There will be no last-minute reconciliation between Pacific Corporate Group and the three managing directors who resigned last week over compensation concerns. The two sides spent much of the weekend in negotiations, but to no avail. I can’t say whether the salary demands of Monte Brem, Tara Blackburn and Steve Moseley were appropriate or excessive. In the end – from a client perspective — it doesn’t really matter. Expect a formal statement from PCG sometime later today.
So what now for PCG and the departed?
The former is sweating, and it should be. Public pensions often get derided in this space as dumb money, but few of them are stupid (NYC being a possible exception). Managers at Oregon, CalPERS, Illinois Teachers and elsewhere must have noticed by now that the only consistency at PCG is its ability to drive away top talent. The most important part of an LP-Advisor relationship is the actual relationship between individuals, and that is simply something that PCG clients can no longer trust to be maintained.
PCG plans to engage an executive search firm to find a replacement for Steve Moseley (co-investments), while it has promoted Michelle Davidson to take on Tara Blackburn’s responsibilities. Monte Brem will not be replaced, with his duties being taken over by a newly-formed management committee that includes Chris Bower, Mark Oemcke, Tom Keck and David Scopelliti. No final decisions yet in regards to European managing director Michael Russell, who may be the next to leave.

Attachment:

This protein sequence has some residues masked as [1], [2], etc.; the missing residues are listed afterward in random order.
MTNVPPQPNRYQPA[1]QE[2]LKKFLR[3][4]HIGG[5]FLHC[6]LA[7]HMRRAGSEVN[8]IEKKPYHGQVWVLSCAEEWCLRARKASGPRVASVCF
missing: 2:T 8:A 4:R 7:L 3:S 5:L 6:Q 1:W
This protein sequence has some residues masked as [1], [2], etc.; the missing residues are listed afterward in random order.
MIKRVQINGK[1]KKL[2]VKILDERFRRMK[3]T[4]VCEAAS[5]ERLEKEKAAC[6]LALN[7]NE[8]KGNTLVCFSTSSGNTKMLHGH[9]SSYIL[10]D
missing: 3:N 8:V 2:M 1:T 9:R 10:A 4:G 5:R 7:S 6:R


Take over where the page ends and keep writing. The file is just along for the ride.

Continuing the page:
Brem, Blackburn and Moseley each signed non-compete clauses with PCG, so will be unable to work until those are satisfied. Some older PCG non-competes lasted six months, but I’m not sure if they’ve been changed since then. One possibility, however, is that the trio could offer PCG a deal whereby they help retain certain clients in the short-term, and then are allowed to transition said clients to a new firm early next year (Brem, Blackburn & Moseley Advisors?). Just speculation, of course, but it seems like a logical move for all involved.